### RE: torque for horizontal chain and sprocket drive

If the work to lift your 450 lb load 1 inch is 450 lb-in, then the torque required with no frictional loss is 450 lb-in/(5*2*pi radians) = 14.3 lb-in. So it looks like you are using an efficiency for the screws of around 0.11. It sounds like a nice conservative estimate for the torque.

As for the thrust bearing, are you going to lock the radial bearing to the shaft with a press fit or shaft collars or some other means? If so the radial bearing is going to see the thrust first, you could consider using a tapered roller bearing along with a shoulder on your power screws and eliminating the thrust bearing.

### RE: torque for horizontal chain and sprocket drive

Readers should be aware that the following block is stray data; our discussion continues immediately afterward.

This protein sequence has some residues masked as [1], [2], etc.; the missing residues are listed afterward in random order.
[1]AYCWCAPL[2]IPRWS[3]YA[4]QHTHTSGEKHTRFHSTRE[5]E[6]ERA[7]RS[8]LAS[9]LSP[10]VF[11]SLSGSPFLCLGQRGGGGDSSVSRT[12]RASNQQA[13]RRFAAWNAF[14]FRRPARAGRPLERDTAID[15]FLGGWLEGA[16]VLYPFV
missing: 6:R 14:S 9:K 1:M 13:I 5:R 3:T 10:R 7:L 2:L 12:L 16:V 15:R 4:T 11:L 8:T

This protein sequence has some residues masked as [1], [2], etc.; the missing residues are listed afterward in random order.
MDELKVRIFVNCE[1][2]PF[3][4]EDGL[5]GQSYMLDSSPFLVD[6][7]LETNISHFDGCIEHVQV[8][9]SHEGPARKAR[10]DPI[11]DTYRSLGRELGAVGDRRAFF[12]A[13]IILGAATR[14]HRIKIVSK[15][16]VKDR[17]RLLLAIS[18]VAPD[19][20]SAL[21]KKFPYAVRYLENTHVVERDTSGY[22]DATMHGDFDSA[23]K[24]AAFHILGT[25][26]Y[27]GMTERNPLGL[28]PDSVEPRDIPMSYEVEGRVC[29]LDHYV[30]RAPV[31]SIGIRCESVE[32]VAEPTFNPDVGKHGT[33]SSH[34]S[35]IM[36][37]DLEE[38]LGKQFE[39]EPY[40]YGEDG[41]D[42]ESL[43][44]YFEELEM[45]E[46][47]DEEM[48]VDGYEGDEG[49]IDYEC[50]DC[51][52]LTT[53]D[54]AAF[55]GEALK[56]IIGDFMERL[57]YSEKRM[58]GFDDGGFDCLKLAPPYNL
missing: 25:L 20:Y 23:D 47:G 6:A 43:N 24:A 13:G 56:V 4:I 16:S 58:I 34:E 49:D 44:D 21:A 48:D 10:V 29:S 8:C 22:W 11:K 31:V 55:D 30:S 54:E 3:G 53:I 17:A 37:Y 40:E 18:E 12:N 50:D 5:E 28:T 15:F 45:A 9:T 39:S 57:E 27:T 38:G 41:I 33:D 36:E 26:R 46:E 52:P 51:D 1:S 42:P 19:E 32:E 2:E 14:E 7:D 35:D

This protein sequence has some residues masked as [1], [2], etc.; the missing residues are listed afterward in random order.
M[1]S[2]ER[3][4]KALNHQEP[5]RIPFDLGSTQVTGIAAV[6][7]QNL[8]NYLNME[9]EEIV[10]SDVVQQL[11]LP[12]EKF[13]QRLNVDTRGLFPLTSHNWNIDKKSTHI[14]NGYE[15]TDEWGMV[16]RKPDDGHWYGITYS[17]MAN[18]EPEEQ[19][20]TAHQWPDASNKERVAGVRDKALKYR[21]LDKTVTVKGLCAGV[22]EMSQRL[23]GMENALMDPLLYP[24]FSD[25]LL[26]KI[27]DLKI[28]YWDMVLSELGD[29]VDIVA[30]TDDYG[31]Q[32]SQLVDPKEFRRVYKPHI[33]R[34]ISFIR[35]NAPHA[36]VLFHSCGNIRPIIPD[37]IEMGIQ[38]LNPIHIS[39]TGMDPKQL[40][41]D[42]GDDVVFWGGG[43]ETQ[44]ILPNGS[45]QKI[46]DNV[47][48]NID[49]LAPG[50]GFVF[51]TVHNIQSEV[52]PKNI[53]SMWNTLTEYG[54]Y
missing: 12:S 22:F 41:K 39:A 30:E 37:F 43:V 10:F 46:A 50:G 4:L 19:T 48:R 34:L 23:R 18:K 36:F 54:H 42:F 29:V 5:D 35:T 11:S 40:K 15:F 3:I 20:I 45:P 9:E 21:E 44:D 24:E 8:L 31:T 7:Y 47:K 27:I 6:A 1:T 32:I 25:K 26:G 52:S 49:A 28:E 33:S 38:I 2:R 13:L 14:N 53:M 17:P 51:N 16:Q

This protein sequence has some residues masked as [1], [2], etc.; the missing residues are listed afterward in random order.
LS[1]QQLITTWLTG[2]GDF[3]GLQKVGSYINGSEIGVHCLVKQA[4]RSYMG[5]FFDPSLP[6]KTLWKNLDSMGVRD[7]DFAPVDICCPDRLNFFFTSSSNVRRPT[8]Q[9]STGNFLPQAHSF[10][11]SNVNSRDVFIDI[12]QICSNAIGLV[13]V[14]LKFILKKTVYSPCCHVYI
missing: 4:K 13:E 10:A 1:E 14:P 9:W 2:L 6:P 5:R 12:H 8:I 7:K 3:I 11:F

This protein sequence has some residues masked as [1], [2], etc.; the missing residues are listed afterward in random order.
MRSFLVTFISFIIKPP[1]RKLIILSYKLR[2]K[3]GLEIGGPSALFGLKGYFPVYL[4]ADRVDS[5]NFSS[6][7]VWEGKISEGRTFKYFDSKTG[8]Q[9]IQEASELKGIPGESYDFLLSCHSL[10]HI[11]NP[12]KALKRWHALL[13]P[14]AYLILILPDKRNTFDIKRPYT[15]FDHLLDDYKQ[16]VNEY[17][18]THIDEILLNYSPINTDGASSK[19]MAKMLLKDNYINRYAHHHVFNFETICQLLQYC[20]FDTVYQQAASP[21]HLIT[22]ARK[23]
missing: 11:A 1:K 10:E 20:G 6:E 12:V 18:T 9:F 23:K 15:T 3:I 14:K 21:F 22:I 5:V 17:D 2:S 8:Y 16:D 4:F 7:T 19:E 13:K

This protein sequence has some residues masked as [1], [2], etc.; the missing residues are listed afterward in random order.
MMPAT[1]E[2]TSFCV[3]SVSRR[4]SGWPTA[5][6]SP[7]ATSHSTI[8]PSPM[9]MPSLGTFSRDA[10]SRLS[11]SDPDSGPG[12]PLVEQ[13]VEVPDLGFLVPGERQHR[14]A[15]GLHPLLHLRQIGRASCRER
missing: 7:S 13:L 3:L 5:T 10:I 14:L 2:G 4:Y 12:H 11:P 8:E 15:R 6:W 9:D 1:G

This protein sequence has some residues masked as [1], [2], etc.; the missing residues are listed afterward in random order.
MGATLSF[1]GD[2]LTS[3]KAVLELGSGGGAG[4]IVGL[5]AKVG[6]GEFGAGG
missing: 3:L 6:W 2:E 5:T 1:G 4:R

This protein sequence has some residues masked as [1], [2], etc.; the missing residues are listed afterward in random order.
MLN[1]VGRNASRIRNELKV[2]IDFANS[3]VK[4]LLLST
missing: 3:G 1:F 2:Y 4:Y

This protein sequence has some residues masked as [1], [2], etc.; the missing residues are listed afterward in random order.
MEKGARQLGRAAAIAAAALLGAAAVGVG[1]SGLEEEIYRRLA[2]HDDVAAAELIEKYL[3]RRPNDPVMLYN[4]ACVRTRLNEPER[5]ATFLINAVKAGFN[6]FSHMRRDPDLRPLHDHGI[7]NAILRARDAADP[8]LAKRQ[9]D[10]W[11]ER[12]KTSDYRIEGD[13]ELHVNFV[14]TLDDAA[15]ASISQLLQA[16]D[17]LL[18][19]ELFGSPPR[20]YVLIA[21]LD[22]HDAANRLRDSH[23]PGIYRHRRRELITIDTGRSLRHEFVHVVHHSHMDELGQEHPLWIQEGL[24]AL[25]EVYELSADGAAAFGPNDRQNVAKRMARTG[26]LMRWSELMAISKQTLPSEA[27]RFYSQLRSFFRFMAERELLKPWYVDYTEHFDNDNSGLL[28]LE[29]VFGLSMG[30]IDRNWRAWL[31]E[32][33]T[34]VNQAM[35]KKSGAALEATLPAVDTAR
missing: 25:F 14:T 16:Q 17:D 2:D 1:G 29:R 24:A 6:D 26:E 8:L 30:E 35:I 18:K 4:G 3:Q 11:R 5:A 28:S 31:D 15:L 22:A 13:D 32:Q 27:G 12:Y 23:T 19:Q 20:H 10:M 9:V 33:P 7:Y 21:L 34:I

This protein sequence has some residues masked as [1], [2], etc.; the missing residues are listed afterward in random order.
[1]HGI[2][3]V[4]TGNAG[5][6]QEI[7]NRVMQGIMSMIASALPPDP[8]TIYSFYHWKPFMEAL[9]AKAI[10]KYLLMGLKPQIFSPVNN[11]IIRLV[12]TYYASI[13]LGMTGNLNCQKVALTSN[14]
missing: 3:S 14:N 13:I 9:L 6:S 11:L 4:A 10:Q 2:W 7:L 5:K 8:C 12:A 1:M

I HAVE DEVELOPED THE SIMILAR MACHINE FOR SEPARATING THE CAKES.IHAVE GIVEN FOUR SCREW WITH FOUR GUIDE RODS WITH BRONZE BUSHES.U SHOUL ENSURE THAT NO RADIAL LOADS COMES ON TO THE SCREW THIS IS ACHIVED BY PROVIDING THE LESSER CLEARENCE BETWEEN BRONZE BUSH AND GUIDEROD THAN THE PLAY BETWEEN NUT NAD SCREW.ALWAYS KEEP THE GUIDE ROD BIGGER SIZE THAN SCREW ROD DIA. MY M/C THE SEPARATING LOAD(LIFTING LOAD IS ATOUND 500 KG. WITH A TRAVEL OF 500 MM.THE M/C IS RUNNING VERY WELL.WEE HAVE CONNECTED THE FOUR SCREWRODS BY MEANS OF A BEVEL GERBOX WHICH IN TURN CONEECTED TO MOTOR BY PROPELLER SHAFT.I HOPE THIS WILL HELP U A LITTLE IN UR DESIGN

RAVITEJA
DESIGN ENGINEER

### RE: torque for horizontal chain and sprocket drive

(OP)
DVD, that torque is the torque required by the power screws and not the chain drive. The radial brgs have a sliding fit on the shaft and is press fitted to its housing. no need for tapered brgs.